Photo by Anwar Ghoubari

Refugees in Greece: LOL

I don’t know anything about refugees, whites, blacks, Arabs or what makes Paul different from Mary. I only know human beings. So, when I hear someone calling me a “refugee”, I laugh and feel strong, because it sounds like “survivor” to me.

Everywhere in the world, there are crimes, diseases, wars and other conditions that force people to leave their countries in order to survive. They become refugees and are treated in a humiliating way here in Greece. It can happen to anyone.

Who would have imagined a war – as is now happening between Ukraine and Russia – taking place in prestigious and remarkable Europe, as the media portrays it! But it is the war that forces people from those countries to go to neighbouring countries in order to survive. This is also true of some parents who send their kids on their own to other countries in order to save their lives.

I think these images will change the minds of Europeans, who believe that “damaged” refugees – as they call Africans and Arabs – are coming to Europe seeking wealth and comfort.

No one leaves their country just for fun. So, it irritates me when I see that 85% of people from Pakistan, among them kids and unaccompanied minors, are refused asylum for unspecified reasons, even though they come from a country at war and with difficult climate conditions – reasons that are sometimes sufficient enough to grant asylum.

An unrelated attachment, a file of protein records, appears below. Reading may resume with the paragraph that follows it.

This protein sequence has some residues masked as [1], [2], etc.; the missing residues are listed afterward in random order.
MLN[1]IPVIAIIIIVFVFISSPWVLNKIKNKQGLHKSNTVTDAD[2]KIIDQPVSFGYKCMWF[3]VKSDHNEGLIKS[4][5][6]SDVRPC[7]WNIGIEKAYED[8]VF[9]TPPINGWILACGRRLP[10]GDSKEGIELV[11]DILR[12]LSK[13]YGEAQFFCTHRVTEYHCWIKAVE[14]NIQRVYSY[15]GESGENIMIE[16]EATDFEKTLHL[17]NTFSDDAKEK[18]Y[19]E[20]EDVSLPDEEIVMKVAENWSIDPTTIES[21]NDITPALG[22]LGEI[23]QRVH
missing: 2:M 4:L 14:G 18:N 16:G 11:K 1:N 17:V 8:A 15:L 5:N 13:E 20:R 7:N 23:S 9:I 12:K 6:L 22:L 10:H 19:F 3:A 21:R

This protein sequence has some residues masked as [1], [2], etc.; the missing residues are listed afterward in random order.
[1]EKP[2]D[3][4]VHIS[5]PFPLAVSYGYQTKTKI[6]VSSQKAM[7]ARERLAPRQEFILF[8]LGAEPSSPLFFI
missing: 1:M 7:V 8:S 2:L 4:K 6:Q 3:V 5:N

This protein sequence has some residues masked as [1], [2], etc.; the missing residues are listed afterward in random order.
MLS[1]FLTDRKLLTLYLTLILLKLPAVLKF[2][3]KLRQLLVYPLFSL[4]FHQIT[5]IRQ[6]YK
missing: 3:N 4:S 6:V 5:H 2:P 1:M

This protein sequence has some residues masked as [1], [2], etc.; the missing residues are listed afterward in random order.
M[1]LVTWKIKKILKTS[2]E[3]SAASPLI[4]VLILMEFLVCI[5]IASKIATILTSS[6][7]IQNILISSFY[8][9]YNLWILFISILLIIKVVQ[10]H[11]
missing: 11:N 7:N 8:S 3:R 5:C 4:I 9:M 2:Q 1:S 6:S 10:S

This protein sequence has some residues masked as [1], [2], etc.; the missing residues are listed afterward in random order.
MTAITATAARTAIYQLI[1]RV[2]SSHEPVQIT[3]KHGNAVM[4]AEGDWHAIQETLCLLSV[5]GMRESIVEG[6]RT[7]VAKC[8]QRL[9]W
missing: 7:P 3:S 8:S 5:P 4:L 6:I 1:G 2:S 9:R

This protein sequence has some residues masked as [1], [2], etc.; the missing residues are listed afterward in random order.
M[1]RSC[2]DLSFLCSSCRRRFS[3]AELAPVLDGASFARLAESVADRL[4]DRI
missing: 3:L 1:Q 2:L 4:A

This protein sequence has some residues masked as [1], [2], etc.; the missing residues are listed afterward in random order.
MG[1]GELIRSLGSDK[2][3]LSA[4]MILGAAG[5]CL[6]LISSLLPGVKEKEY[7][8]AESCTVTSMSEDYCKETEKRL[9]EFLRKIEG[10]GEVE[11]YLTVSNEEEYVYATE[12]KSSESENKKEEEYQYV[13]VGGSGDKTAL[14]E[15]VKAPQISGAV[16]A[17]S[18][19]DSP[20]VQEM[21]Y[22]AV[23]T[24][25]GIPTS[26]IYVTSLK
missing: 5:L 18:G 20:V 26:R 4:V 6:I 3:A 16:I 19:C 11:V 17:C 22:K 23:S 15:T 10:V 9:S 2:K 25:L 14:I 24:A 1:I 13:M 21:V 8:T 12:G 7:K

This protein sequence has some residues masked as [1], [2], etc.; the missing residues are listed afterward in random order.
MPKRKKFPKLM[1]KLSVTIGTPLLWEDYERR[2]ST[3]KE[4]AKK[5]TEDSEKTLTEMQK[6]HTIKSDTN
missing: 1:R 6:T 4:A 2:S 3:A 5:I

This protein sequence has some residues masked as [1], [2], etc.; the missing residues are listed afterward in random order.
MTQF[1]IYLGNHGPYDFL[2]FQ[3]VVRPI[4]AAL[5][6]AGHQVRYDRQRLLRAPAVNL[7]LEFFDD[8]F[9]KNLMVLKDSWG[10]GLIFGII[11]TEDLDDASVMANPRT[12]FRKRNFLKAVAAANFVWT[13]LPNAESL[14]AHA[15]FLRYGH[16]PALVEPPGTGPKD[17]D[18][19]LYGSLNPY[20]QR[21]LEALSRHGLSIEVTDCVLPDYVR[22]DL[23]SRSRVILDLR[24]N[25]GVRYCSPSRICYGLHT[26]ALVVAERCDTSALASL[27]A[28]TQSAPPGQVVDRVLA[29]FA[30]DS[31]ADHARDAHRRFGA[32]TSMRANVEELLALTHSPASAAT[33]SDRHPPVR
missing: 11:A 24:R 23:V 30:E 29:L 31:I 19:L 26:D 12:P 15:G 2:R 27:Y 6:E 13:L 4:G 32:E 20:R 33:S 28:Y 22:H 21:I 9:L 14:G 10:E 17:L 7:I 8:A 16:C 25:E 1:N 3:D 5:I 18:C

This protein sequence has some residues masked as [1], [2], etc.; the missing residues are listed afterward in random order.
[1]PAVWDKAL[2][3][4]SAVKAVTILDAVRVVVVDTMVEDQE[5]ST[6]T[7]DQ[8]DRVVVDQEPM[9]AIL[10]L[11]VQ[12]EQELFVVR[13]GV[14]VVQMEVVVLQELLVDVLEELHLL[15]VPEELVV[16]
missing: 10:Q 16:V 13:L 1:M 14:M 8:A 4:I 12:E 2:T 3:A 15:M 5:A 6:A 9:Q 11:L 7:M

But Arabs, in general, are referred to as criminals most of the time. Why? This is prejudice and should not be a factor in deciding if someone receives asylum or not. But because this happens and many asylum seekers get to hear about it, they are obliged to lie about their stories for their application for asylum to be accepted.

Not to mention the discrimination! Right now with the Ukrainian war, you can hear people in the media saying “Let’s help our brothers from Ukraine!”. If this is not dealt with in the correct way, there will be inequality between refugees. And refugees from other countries might lose the support they deserve, such as financial support for single mothers and families or appropriate accommodation. For example, it is not a solution to transfer minors or adults to camps, where the living conditions are horrible, simply in order to create space for European refugees in hotels or shelters.

I can’t imagine the amount of mental health damage that will be caused by this discrimination against people, depending on where they come from. Imagine a kid being here without his family or parents and being sent to these camps, abandoned to their own fate (because we all know the conditions in the camps).

This could cause even more trauma and instability to those people who are asking not much more than care, healing and empowerment.

I stand for equality. I hope and dream that one day when we speak of conditions of survival, we will banish the terms “refugees”, “asylum seekers”, and “immigrants”, and think just about acting united as human beings.

Fabiola Monthe